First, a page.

MRI for Planning Basics of MRI and Radiotherapy
Patient set-up & positioning
Guidelines for MRI acquisition
MRI during treatment
Functional imaging& response assessment
Challenges & requirements
Atlas based methods
First clinical results
MR in RT 2017
Selection of papers from 5th International MR in RT Symposium
This book provides, for the first time, a unified approach to the application of MRI in radiotherapy that incorporates both a physics and a clinical perspective. Readers will find detailed information and guidance on the role of MRI in all aspects of treatment, from dose planning, with or without CT, through to response assessment. Extensive coverage is devoted to the latest technological developments and emerging options. These include hybrid MRI treatment systems, such as MRI-Linac and proton-guided systems, which are ushering in an era of real-time MRI guidance. The past decade has witnessed an unprecedented rise in the use of MRI in the radiation treatment of cancer. The development of highly conformal dose delivery techniques has led to a growing need to harness advanced imaging for patient treatment. With its flexible soft tissue contrast and ability to acquire functional information, MRI offers advantages at all stages of treatment. In documenting the state of the art in the field, this book will be of value to a wide range of professionals. The authors are international experts drawn from the scientific committee of the 2017 MR in RT symposium and the faculty of the ESTRO teaching course on imaging for physicists.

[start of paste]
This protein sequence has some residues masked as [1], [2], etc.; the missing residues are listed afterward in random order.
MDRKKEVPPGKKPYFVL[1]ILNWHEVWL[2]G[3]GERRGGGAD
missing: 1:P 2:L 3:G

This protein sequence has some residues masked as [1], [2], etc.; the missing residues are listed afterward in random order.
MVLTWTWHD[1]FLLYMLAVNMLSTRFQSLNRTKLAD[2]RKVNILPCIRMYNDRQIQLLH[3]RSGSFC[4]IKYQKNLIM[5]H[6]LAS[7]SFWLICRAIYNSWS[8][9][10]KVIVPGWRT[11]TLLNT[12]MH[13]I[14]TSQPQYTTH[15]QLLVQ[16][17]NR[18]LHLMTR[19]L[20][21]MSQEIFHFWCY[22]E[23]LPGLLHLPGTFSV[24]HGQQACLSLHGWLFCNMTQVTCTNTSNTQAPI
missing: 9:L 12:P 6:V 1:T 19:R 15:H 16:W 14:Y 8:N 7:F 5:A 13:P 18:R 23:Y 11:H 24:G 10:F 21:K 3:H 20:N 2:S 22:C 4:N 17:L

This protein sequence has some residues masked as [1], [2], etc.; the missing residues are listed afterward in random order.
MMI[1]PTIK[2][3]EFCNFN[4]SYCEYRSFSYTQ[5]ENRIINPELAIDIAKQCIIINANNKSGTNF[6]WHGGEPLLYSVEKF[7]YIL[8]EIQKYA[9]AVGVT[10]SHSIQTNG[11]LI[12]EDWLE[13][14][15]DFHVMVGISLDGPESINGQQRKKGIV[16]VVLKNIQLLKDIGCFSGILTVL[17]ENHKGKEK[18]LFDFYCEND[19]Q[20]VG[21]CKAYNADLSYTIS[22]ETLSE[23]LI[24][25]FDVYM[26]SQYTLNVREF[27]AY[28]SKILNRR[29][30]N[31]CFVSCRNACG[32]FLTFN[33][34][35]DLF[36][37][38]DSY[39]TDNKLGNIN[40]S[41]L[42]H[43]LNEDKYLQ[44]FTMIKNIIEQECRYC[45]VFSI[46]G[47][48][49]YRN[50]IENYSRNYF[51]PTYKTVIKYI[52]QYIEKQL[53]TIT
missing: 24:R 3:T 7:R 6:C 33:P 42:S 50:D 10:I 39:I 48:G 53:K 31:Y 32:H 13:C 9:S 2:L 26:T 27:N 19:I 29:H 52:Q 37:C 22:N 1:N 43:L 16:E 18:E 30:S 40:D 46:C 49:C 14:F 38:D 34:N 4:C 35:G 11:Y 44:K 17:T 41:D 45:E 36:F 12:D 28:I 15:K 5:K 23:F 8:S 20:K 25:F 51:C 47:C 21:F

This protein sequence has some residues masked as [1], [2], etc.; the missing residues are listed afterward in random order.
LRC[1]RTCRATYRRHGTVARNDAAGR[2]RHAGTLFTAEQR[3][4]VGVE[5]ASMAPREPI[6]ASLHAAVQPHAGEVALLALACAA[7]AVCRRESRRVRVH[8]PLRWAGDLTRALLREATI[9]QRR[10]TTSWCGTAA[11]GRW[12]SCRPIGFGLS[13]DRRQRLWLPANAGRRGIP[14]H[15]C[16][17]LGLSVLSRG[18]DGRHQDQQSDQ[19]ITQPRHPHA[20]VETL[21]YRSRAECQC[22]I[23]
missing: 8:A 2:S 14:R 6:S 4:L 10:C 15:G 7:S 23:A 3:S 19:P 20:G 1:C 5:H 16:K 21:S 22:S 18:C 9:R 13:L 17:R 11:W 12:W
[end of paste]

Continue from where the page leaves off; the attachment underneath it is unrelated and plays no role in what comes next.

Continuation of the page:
Professor Gary Liney is the senior medical physicist at the Ingham Institute for Applied Medical Research and Liverpool Cancer Therapy Centre, Sydney, Australia. He is providing the scientific lead into the MRI-simulator and MRI-Linac programs at Liverpool. Gary is a recognised expert in the use and integration of MRI techniques into radiotherapy planning, and published over 70 scientific papers and three textbooks. He has taught on the ESTRO imaging for physicists' course since its inception in 2010. He is currently leading the investigations on the Australian phase 2 MRI-Linac system using a dedicated split bore open magnet to provide real-time MRI guided therapy.
Professor Uulke van der Heide works as a medical physicist and group leader at the Netherlands Cancer Institute in Amsterdam, the Netherlands. He holds a chair as professor of imaging technology in radiotherapy at the Leiden University. He was the course director on the ESTRO imaging for physicists' course until 2017. His research group works on the improvement of target definition in radiotherapy by application of MRI and the development and validation of quantitative imaging methods for tumour characterization for radiotherapy dose painting. He further leads the MR-guided radiotherapy program at the Netherlands Cancer Institute.